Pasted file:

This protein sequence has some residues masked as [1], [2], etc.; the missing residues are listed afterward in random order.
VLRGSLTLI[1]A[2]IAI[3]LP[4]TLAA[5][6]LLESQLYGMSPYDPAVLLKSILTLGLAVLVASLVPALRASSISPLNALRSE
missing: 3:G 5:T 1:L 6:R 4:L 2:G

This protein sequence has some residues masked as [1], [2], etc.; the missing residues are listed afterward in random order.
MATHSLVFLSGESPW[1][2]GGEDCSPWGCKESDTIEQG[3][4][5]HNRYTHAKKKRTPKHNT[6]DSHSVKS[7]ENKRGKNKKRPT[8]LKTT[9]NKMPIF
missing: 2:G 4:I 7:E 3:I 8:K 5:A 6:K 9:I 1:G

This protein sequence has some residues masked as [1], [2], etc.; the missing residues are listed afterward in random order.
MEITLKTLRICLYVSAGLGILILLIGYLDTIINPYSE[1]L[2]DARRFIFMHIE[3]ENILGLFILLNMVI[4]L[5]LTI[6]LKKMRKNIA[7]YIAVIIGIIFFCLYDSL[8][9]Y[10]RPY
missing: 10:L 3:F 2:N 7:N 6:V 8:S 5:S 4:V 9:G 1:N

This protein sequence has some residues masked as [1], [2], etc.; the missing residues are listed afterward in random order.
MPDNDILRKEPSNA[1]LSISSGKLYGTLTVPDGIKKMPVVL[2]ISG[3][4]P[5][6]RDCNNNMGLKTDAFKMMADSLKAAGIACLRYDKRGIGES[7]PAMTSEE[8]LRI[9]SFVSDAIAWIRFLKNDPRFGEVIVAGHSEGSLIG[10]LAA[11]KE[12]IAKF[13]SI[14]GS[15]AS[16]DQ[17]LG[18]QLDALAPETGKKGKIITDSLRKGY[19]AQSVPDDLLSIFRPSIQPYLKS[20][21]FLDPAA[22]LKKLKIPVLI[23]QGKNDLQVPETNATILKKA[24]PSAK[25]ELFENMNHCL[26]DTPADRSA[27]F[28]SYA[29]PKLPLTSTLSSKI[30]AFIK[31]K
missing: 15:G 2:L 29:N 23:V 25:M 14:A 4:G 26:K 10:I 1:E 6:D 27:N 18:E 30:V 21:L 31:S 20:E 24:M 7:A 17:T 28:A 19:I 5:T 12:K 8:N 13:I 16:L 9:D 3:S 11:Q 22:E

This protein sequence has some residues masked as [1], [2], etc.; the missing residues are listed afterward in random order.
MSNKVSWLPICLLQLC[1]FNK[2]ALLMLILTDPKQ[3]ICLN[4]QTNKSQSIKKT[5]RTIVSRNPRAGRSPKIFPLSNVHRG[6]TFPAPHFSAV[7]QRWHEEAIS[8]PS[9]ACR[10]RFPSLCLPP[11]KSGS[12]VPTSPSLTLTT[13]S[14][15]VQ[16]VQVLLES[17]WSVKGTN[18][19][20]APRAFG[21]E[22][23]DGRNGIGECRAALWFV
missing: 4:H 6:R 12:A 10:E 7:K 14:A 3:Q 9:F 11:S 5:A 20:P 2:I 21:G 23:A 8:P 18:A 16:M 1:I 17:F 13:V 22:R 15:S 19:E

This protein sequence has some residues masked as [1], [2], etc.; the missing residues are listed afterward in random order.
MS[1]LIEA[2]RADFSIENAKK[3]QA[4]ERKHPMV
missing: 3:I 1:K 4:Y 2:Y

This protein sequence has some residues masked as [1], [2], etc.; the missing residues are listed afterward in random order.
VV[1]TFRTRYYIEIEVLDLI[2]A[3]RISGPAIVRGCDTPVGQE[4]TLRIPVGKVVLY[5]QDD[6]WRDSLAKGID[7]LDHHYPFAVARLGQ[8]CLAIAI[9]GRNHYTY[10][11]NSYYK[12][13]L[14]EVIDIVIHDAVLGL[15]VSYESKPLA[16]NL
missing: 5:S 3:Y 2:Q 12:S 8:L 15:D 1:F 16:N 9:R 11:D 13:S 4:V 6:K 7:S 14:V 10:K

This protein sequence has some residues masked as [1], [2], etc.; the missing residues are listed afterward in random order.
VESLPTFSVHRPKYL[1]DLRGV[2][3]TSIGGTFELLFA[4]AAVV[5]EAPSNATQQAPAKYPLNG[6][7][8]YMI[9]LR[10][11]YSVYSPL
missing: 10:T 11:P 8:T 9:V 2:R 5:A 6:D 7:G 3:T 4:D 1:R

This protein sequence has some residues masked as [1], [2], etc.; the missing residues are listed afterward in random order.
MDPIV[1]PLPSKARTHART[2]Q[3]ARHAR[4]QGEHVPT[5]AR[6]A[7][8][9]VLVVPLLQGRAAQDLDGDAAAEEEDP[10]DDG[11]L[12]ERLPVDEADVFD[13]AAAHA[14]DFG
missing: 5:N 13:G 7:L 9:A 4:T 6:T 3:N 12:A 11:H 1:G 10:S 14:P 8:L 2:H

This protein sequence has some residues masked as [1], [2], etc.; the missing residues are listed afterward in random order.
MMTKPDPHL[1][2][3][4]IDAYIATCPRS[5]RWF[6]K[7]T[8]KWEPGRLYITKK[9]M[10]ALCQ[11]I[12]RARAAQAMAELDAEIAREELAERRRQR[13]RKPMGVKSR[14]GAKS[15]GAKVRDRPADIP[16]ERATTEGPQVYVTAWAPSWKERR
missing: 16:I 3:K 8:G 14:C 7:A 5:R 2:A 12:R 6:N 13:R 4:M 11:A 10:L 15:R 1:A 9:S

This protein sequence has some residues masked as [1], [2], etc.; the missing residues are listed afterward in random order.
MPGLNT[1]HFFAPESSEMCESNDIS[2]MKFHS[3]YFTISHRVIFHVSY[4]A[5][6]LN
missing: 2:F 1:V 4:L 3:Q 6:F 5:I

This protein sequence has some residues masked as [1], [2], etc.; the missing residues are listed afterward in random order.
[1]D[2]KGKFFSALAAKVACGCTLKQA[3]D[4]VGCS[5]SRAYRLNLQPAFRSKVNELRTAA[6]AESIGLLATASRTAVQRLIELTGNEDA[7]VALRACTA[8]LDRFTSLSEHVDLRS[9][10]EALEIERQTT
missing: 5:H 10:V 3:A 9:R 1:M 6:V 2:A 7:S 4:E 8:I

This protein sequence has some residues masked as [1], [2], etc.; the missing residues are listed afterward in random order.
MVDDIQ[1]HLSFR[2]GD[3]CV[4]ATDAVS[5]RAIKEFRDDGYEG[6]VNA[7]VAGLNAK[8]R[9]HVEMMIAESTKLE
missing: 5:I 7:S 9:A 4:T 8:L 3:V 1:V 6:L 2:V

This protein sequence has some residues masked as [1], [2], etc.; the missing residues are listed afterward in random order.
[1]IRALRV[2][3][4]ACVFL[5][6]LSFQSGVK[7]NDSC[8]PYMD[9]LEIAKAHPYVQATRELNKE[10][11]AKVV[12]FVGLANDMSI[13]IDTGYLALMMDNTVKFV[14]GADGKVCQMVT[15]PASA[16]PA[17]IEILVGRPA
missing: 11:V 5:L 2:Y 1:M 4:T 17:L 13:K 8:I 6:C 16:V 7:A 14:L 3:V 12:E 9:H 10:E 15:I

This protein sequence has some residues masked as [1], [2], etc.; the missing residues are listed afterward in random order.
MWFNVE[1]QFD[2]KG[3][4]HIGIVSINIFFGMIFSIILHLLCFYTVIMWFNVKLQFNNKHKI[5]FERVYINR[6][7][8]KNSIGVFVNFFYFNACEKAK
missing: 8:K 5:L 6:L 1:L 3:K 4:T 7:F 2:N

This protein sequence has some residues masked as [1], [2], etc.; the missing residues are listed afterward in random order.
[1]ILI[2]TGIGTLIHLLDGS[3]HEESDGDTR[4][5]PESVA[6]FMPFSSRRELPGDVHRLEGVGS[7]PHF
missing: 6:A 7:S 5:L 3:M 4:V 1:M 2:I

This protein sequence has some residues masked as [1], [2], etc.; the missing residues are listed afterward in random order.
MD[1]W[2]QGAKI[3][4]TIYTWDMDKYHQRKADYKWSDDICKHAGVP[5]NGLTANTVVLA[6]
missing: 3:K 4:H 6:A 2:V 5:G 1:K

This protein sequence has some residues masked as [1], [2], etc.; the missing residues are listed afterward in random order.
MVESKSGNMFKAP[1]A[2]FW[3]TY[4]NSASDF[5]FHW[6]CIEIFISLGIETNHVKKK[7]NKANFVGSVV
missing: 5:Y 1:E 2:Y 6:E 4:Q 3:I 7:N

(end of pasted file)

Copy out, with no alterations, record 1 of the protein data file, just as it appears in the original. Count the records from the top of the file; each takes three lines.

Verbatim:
This protein sequence has some residues masked as [1], [2], etc.; the missing residues are listed afterward in random order.
VLRGSLTLI[1]A[2]IAI[3]LP[4]TLAA[5][6]LLESQLYGMSPYDPAVLLKSILTLGLAVLVASLVPALRASSISPLNALRSE
missing: 3:G 5:T 1:L 6:R 4:L 2:G